Even before the threat of coronavirus, the US economy was poised for a slowdown in 2020. Slowing real GDP growth of 2% or less in turn will lead to slower growth of US tech budgets: from 4.5% in 2019 to 4.2% in 2020 and 4% in 2021, according to Forrester’s latest US tech budget forecast: “2020 To 2021 US Tech Budgets: The Industry Outlook.” That slowdown still means US tech budgets will grow over the next two years, just at a slower pace. But the direct and indirect economic impacts of the coronavirus — which, like the disease itself, range from mild to dire — add to a list of worries, including the continuing US/China trade war, fizzling out of the tax stimulus, slowing growth in and exports to European and Asian economies, and the age of the expansion. As a result, our forecast could well be too optimistic. CIOs and their business partners should plan for modest increases in their tech budgets, but prepare for cuts if needed.

The slowing growth in US tech spending will play out differently in different industries. US manufacturers and exporters have seen little or no growth in revenues and will hold back on their tech purchases. Quarantines and travel shutdowns related to the virus have already disrupted supply chains, adding to the tariff disruptions many manufacturers had already been experiencing. Cancellations of business conferences and rethinking of vacation plans will cause pain to airlines and hotels, at least in the short run. Lower oil prices will cause the oil and gas industry to cut tech budgets, along with the chemicals industry.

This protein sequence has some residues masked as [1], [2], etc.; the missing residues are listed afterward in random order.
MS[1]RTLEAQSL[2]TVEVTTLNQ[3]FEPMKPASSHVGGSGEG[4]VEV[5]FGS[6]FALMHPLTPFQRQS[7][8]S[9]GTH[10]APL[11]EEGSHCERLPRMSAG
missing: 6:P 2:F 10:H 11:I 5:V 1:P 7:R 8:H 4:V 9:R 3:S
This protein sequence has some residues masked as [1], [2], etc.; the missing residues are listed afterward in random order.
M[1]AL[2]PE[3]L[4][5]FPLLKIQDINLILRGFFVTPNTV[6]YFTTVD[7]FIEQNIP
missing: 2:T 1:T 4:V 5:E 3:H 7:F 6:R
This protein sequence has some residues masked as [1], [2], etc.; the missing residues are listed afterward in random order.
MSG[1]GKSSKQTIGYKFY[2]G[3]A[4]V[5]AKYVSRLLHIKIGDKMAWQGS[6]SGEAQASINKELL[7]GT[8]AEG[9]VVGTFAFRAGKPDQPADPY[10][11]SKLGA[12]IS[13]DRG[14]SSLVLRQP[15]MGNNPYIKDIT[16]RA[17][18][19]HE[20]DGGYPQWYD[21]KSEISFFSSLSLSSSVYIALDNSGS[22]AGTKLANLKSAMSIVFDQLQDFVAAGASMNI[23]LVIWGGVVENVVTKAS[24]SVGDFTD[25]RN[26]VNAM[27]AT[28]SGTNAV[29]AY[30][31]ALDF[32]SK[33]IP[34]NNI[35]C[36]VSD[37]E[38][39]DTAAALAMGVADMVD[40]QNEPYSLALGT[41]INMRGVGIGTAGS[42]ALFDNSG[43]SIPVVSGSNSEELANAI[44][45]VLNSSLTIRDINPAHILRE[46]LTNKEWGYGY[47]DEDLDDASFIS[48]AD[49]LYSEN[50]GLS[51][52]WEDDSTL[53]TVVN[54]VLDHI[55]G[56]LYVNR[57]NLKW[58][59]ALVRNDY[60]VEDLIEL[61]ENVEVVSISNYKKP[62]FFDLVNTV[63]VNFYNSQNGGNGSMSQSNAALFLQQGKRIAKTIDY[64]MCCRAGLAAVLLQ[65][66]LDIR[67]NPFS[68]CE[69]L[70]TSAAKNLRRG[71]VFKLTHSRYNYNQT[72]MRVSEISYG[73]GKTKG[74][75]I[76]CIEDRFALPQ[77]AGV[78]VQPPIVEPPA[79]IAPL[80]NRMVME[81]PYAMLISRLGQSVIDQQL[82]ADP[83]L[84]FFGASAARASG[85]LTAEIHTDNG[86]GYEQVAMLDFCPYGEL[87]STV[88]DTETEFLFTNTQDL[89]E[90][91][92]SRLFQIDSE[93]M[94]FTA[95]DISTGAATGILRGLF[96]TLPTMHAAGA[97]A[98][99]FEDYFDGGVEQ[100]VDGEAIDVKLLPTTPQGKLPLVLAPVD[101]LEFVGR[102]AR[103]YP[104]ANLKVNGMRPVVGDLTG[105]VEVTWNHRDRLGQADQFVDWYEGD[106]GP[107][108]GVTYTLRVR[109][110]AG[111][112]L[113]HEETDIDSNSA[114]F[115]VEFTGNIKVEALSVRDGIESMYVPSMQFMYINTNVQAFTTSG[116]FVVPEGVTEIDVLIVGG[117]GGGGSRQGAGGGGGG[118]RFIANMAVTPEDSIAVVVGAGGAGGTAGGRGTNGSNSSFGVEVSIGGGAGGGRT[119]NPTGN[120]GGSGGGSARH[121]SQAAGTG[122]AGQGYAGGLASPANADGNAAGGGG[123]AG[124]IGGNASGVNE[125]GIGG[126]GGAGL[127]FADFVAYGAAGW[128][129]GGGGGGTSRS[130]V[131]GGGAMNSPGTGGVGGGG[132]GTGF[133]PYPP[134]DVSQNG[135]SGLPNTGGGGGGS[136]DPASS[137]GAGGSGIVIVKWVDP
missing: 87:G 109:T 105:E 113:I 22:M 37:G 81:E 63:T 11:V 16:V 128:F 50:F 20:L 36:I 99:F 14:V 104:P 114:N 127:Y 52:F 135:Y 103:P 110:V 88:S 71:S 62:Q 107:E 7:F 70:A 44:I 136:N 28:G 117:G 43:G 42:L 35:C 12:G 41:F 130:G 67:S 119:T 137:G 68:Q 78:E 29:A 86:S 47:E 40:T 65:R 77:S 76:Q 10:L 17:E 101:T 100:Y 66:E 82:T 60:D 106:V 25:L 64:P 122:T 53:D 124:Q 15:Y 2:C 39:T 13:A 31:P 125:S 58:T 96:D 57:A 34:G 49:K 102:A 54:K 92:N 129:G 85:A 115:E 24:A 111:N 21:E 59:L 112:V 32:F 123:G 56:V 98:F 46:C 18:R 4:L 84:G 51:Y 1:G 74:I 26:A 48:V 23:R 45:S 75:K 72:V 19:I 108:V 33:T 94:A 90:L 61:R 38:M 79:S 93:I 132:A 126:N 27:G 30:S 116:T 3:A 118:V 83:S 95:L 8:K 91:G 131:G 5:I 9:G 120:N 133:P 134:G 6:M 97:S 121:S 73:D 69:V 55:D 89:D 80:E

But strong job growth, rising wages, low interest rates, and low energy costs should keep US consumer spending on a growth path. Low interest rates will also help sustain a rise in home sales and housing construction. These forces will benefit financial services firms, insurance carriers, education providers, healthcare providers, construction companies, and professional services firms. Retailers would normally benefit from solid consumer growth, but the shift to the internet means that online retailers will continue to grow their tech spending but struggling traditional retailers will cut back. The media, entertainment, and leisure industry will see the strongest tech budget growth, but most of that growth will be driven by the rapidly rising tech budgets of digital media companies. These industries will generally see tech budget increases above the national average.

This cautiously positive outlook for US tech budgets could change if the coronavirus outbreak turns into an actual pandemic. As a result, we plan to update our US tech market forecast in May, when we get data on US economic activity and tech investment in Q1 2020 and have more insight into how bad and widespread coronavirus actually is.

(Audrey Hecht contributed to this blog post.)